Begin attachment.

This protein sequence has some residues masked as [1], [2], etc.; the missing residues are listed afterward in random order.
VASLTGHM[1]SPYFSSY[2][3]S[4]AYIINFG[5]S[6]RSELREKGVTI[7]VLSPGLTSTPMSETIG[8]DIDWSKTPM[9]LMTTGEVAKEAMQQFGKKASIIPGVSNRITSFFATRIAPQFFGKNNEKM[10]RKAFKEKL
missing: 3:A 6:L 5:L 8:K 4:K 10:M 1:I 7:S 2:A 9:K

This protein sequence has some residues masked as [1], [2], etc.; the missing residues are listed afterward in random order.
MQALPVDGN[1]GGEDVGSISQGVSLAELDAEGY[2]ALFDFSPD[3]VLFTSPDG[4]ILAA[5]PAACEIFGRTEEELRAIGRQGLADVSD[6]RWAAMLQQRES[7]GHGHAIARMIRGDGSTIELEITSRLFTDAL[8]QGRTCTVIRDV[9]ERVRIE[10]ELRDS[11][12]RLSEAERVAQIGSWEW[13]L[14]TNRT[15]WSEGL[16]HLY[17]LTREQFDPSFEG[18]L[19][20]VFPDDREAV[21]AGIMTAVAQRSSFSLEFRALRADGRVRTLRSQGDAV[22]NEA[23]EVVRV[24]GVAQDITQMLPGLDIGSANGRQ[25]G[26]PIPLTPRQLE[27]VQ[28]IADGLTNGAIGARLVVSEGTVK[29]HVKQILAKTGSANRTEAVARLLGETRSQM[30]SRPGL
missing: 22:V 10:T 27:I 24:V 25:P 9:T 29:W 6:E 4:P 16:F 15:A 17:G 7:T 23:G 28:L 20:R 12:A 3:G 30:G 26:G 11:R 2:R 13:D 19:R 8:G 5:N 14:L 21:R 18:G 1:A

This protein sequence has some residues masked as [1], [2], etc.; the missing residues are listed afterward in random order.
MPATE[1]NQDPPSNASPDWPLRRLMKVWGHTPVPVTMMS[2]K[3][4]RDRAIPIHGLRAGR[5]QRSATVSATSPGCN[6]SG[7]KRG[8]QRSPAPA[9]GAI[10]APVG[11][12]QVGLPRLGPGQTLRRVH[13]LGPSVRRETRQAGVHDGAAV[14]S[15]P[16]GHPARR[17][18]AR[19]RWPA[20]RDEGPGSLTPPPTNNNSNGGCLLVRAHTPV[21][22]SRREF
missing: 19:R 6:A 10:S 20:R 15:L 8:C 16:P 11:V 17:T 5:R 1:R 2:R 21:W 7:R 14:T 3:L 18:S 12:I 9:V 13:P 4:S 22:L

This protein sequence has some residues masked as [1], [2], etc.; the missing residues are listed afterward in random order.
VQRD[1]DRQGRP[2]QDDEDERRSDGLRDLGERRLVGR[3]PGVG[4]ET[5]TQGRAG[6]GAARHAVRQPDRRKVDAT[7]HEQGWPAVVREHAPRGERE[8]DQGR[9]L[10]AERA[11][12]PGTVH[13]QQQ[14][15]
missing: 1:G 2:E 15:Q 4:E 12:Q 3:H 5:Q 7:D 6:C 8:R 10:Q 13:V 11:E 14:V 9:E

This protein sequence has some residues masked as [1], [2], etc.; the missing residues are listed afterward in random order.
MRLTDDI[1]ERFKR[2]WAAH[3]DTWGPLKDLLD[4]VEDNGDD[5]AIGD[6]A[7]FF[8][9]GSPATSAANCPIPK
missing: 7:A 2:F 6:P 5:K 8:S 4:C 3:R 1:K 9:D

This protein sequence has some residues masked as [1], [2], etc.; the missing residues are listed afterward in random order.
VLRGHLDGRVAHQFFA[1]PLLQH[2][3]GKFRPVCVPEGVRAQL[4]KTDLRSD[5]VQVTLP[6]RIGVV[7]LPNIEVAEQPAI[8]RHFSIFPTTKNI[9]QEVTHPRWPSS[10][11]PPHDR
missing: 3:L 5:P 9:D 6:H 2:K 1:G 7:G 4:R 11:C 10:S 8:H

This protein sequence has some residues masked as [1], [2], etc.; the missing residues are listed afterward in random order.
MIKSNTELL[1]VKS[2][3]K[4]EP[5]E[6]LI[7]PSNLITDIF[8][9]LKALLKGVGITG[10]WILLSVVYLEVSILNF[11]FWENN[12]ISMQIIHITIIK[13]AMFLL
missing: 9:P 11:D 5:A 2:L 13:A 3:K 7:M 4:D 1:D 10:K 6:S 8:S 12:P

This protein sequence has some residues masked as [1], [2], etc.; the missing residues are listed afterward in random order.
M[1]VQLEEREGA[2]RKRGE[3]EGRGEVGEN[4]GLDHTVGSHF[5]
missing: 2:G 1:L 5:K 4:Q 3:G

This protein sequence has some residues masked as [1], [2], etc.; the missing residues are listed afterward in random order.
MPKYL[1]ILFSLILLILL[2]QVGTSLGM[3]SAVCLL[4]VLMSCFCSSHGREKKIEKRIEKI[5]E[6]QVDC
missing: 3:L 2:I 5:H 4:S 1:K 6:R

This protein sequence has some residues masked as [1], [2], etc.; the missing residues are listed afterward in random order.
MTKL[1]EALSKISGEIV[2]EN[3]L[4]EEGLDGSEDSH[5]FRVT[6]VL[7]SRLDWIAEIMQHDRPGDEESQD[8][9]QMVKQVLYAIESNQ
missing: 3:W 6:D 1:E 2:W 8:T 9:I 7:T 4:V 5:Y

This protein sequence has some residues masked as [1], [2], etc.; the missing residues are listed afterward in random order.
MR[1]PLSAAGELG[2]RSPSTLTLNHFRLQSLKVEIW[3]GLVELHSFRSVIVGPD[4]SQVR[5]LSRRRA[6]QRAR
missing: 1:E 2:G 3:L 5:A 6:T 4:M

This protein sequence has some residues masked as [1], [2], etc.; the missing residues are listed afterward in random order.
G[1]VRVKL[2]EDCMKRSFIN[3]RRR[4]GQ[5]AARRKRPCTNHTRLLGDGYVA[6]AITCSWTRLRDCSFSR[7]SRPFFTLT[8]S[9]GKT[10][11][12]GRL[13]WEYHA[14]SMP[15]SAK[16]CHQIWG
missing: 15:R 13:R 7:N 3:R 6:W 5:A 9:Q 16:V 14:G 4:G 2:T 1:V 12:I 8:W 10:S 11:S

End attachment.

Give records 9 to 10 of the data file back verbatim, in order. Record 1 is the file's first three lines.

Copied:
This protein sequence has some residues masked as [1], [2], etc.; the missing residues are listed afterward in random order.
MPKYL[1]ILFSLILLILL[2]QVGTSLGM[3]SAVCLL[4]VLMSCFCSSHGREKKIEKRIEKI[5]E[6]QVDC
missing: 3:L 2:I 5:H 4:S 1:K 6:R

This protein sequence has some residues masked as [1], [2], etc.; the missing residues are listed afterward in random order.
MTKL[1]EALSKISGEIV[2]EN[3]L[4]EEGLDGSEDSH[5]FRVT[6]VL[7]SRLDWIAEIMQHDRPGDEESQD[8][9]QMVKQVLYAIESNQ
missing: 3:W 6:D 1:E 2:W 8:T 9:I 7:T 4:V 5:Y